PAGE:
NBA Playoffs: Westbrook, Thunder implode in the fourth quarter

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In Game 1 of the Western Conference semifinal matchup between the Thunder and the Grizzlies, Oklahoma City was powerless against Memphis’ big men. In the early parts of Game 3, it was the Thunder’s speed that made the difference, particularly the speed of Russell Westbrook. However, the Thunder ended up falling on their own sword late in the game, and are now facing a 2-1 deficit after a heartbreaking overtime loss.

After a breakout regular season, Westbrook has had an up-and-down playoffs, mixing brilliant performances with games where he strangled the Oklahoma City offense by dribbling the air out of the ball and forcing outside jump shots. On Saturday, Westbrook had a Jekyll-and-Hyde performance that served as a microcosm of just how dangerous Westbrook can be to both is opponents and his own team.

For the first three quarters, Westbrook was masterful. He didn’t have a particularly efficient scoring performance, but he set the pace of the game. He attacked the rim constantly, pushed the pace to keep the Grizzlies from setting up their half-court defense, and did a fantastic job of setting up his teammates. Westbrook finished with 12 assists, and seven of Kevin Durant’s field goals were set up by a Westbrook assist.

When the Thunder played the Lakers in last year’s playoffs, Durant struggled to find space against Ron Artest in isolation situations, and only shot 35% for the series. With Westbrook commanding the defense’s attention and allowing Durant to either catch and shoot or roll to the rim for a dunk, Durant has been exponentially more effective. When Westbrook balances efficiency with aggression, the Thunder are a completely different kind of offensive animal than they were in last year’s playoffs.

In the fourth quarter, however, the bad Westbrook showed up, and the Thunder offense went completely stagnant. The team only scored two points between the 7:43 mark of the fourth quarter and the 0:52 mark of the game, and the Grizzlies were able to tie the game by outscoring the Thunder 15-4 during that stretch. Although the entire Thunder team deserves a share of the blame for Oklahoma City’s miserable offensive display, Westbrook was the primary culprit for the Thunder’s offensive struggles — he dribbled the ball aimlessly, didn’t look to make aggressive moves to the rim, was far too eager to settle for jump shots, and made little effort to get his teammates involved. When Durant did get the ball, he usually got the ball 25 feet away from the basket with the shot clock running down and a defender in his face, and not even Durant is able to turn those situations into high-percentage opportunities.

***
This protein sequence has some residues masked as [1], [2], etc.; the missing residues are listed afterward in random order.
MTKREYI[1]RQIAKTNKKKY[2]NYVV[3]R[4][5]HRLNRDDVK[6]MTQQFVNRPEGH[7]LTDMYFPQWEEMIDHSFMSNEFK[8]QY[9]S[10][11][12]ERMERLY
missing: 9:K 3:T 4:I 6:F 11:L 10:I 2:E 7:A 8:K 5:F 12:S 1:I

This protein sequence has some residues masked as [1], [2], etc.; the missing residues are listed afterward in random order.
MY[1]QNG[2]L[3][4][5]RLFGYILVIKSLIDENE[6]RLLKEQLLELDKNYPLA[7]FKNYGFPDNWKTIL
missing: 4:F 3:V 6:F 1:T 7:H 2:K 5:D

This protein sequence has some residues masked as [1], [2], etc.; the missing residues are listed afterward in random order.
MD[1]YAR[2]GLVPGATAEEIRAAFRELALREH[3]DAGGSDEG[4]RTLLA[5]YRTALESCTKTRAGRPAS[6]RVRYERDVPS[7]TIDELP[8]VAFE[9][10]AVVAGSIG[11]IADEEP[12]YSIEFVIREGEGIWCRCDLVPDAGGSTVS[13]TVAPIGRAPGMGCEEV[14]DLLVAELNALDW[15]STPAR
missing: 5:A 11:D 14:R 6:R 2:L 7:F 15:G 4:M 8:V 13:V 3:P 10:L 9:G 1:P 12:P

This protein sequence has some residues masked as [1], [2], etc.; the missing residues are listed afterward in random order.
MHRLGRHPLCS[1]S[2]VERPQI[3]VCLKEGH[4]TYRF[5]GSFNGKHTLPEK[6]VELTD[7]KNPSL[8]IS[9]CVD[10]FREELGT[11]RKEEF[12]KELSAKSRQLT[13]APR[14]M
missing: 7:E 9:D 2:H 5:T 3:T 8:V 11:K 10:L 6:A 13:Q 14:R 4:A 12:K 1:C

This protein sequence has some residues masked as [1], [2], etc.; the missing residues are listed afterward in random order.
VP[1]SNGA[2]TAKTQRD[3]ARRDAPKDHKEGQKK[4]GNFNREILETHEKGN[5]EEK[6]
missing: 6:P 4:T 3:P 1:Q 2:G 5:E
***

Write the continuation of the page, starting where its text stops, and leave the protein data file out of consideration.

While the Thunder imploded offensively, the Grizzlies were slowly but surely able to claw their way into the game, and the game went into overtime with the score tied at 86.

In overtime, the Grizzlies continued to attack the basket aggressively; the Grizzlies scored 80 points from the paint and the free throw line on Saturday, and all of their overtime points came at the rim or the free throw line. Meanwhile, the Thunder continued to look confused — a beautiful James Harden feed to set up Nick Collison for a dunk only served as a reminder of just how broken the Thunder’s late-game offense was. When it was all over, the Thunder had been outscored by 20 points over the last 17 minutes of play, and they now find themselves in a 2-1 series deficit.

This was a horrible loss for the Thunder, and it could easily have been the difference between a conference finals berth and an early playoff exit. The Thunder did everything right. Westbrook and Durant were working well together, the offense was rolling, and Perkins and Co. were actually winning the battle in the trenches against Memphis’ twin towers, holding them to 12-36 shooting from the field . They were doing absolutely everything they needed to do to beat the Grizzlies and regain home-court advantage.

Then they imploded, and they now have to face the fact that they beat themselves in a game they needed to win. Winning four out of seven games against the Grizzlies is no easy task; in order to advance after this performance, the Thunder will essentially have to beat Memphis five times in seven games.